The profiting, on the other hand, is part of the problem. You don’t give FB that information for them to use – they’ve been notoriously sketchy about changing privacy policies so that suddenly — all the information you’d previously updated was now their property, even if you took it down. Tim’s right: the problem is that you are uploading information under one set of terms, and those terms change.

    Don’t get me wrong – I am fully aware of all the information that exists online about me, and my FB profile is very carefully curated – but at the same time, I don’t upload photos with the understanding that they’re for the internet. If I wanted that, I’d upload them to flickr (and do!). This is just for my friends and I, and I privacy-lock it accordingly. When facebook changed how people could share your info and didn’t provide clear ways of how to stop that, that was a problem. They’re improving things now – transparency in business practices is always a good thing – but they have a big deficit to fill. The problem is that we’re too reliant on FB. I see it as a glorified phone book, and honestly it’s a way to always contact someone (even if you lose their email, you can reach them via FB, etc)

  5. Curiously enough, I’m kind of reacting in the exact opposite way as these comments.

    Obviously, there is something legally and morally questionable about profiting off of things I have put on the internet without my explicit consent or me getting a cut (even if those things are as simple as my e-mail address), but I see a lot of people pointing at “I need to consciously opt out of Facebook sharing my information with its partner websites” and going “See?! They have cameras in your shower!”

    I’m being facetious, but I feel like the onus is on the accuser to draw the line between Facebook trying to market more effectively (and therefore reap more profits) using somewhat suspect methods and a complete collapse (or at least impending collapse) of the concept of privacy. It seems kind of like someone going “We can’t condone euthanasia, or else we’re going to start harvesting anyone over 65 for their organs!” Maybe you can draw the line there, but it has not yet been done to my satisfaction, and it’s pretty dang far from self evident.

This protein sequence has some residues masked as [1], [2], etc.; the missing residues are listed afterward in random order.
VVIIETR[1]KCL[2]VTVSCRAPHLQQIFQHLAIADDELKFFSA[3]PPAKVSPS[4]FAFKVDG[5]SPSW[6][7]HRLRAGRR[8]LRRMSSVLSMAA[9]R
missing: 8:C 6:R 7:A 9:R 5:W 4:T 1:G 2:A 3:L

On the flip side, the idea of mind reading being a Utopian idea is something I strongly disagree with. Are we talking about just a lack of privacy? Or are we talking about having an idea of the mindstates of everyone around you? Is there an effective range?

    Maybe with a very limited range, but too much farther, and it seems like your entire life would just being like watching a heart wrenching infomercial about children in Indonesia with facial deformities. There’s always going to be someone who’s in a really bad place, and nothing that you can do can stop that/block it out. I’m all for inspiring empathy, but can you imagine trying to be a nurse in a hospital like that?

    Maybe I’m just attaching to the wrong aspect of this thought experiment.

    1. I’m not really all that concerned with Facebook making money in a presumably legal fashion. What I can and do take issue with is Facebook’s irresponsible (on the face of it) use of private information.